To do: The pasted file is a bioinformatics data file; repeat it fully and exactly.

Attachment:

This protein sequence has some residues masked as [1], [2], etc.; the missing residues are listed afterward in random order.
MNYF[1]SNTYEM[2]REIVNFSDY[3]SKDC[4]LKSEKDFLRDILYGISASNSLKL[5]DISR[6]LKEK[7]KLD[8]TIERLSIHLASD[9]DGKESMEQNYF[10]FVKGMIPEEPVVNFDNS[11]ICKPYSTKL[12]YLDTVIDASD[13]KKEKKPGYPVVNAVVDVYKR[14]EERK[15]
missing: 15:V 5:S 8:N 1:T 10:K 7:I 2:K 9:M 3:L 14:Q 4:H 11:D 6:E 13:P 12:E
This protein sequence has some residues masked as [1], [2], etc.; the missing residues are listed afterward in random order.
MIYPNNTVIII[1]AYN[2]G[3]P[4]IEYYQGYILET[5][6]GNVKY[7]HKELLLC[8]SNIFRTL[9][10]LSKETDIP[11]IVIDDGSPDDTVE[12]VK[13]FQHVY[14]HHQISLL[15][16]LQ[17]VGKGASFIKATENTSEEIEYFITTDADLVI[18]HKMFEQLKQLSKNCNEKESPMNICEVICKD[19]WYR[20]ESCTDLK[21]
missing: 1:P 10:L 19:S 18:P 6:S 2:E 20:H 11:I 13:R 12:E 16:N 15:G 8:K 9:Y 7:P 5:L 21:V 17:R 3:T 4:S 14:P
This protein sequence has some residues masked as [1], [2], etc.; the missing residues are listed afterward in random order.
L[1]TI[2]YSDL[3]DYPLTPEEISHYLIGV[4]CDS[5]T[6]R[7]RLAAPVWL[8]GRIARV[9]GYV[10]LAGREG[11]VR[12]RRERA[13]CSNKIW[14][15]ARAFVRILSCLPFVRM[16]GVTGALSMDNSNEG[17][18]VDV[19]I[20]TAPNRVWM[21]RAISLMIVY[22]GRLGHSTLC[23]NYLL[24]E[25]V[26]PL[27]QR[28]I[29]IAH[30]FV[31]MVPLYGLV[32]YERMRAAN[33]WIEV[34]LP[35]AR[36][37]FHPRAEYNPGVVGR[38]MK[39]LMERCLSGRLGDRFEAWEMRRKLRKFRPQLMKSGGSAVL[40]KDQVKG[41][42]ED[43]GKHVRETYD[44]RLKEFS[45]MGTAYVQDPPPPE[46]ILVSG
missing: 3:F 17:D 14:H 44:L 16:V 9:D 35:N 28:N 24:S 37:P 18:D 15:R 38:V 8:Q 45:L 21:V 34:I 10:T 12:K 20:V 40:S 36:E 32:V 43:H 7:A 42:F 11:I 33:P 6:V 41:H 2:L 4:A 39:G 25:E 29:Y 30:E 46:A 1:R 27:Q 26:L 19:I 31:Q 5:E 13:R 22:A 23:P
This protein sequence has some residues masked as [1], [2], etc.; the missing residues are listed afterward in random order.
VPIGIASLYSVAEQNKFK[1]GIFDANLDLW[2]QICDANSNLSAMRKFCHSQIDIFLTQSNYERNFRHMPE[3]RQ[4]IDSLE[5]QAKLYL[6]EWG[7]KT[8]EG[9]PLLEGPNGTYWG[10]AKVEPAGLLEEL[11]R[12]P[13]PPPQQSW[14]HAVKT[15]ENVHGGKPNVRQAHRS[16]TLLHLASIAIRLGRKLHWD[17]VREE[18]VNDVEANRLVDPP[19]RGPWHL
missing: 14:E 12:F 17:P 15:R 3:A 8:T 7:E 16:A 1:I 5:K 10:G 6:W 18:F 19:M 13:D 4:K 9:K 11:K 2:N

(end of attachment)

This protein sequence has some residues masked as [1], [2], etc.; the missing residues are listed afterward in random order.
MNYF[1]SNTYEM[2]REIVNFSDY[3]SKDC[4]LKSEKDFLRDILYGISASNSLKL[5]DISR[6]LKEK[7]KLD[8]TIERLSIHLASD[9]DGKESMEQNYF[10]FVKGMIPEEPVVNFDNS[11]ICKPYSTKL[12]YLDTVIDASD[13]KKEKKPGYPVVNAVVDVYKR[14]EERK[15]
missing: 15:V 5:S 8:N 1:T 10:K 7:I 2:K 9:M 3:L 14:Q 4:H 11:D 6:E 13:P 12:E
This protein sequence has some residues masked as [1], [2], etc.; the missing residues are listed afterward in random order.
MIYPNNTVIII[1]AYN[2]G[3]P[4]IEYYQGYILET[5][6]GNVKY[7]HKELLLC[8]SNIFRTL[9][10]LSKETDIP[11]IVIDDGSPDDTVE[12]VK[13]FQHVY[14]HHQISLL[15][16]LQ[17]VGKGASFIKATENTSEEIEYFITTDADLVI[18]HKMFEQLKQLSKNCNEKESPMNICEVICKD[19]WYR[20]ESCTDLK[21]
missing: 1:P 10:L 19:S 18:P 6:S 2:E 20:H 11:I 13:R 12:E 16:N 15:G 8:K 9:Y 7:P 5:L 21:V 17:R 3:T 4:S 14:P
This protein sequence has some residues masked as [1], [2], etc.; the missing residues are listed afterward in random order.
L[1]TI[2]YSDL[3]DYPLTPEEISHYLIGV[4]CDS[5]T[6]R[7]RLAAPVWL[8]GRIARV[9]GYV[10]LAGREG[11]VR[12]RRERA[13]CSNKIW[14][15]ARAFVRILSCLPFVRM[16]GVTGALSMDNSNEG[17][18]VDV[19]I[20]TAPNRVWM[21]RAISLMIVY[22]GRLGHSTLC[23]NYLL[24]E[25]V[26]PL[27]QR[28]I[29]IAH[30]FV[31]MVPLYGLV[32]YERMRAAN[33]WIEV[34]LP[35]AR[36][37]FHPRAEYNPGVVGR[38]MK[39]LMERCLSGRLGDRFEAWEMRRKLRKFRPQLMKSGGSAVL[40]KDQVKG[41][42]ED[43]GKHVRETYD[44]RLKEFS[45]MGTAYVQDPPPPE[46]ILVSG
missing: 3:F 17:D 14:H 44:L 16:V 9:D 35:N 28:N 24:S 37:P 18:D 15:R 38:V 8:Q 45:L 21:V 34:I 10:T 12:K 20:V 40:S 36:E 32:V 43:H 7:A 42:F 11:I 33:P 6:V 41:H 2:L 4:A 39:G 25:E 29:Y 30:E 46:A 1:R 27:Q 26:L 19:I 31:Q 5:E 13:R 22:A 23:P
This protein sequence has some residues masked as [1], [2], etc.; the missing residues are listed afterward in random order.
VPIGIASLYSVAEQNKFK[1]GIFDANLDLW[2]QICDANSNLSAMRKFCHSQIDIFLTQSNYERNFRHMPE[3]RQ[4]IDSLE[5]QAKLYL[6]EWG[7]KT[8]EG[9]PLLEGPNGTYWG[10]AKVEPAGLLEEL[11]R[12]P[13]PPPQQSW[14]HAVKT[15]ENVHGGKPNVRQAHRS[16]TLLHLASIAIRLGRKLHWD[17]VREE[18]VNDVEANRLVDPP[19]RGPWHL
missing: 14:E 12:F 17:P 15:R 3:A 8:T 7:E 16:A 1:I 5:K 10:G 6:W 18:F 19:M 13:D 4:K 9:K 11:K 2:N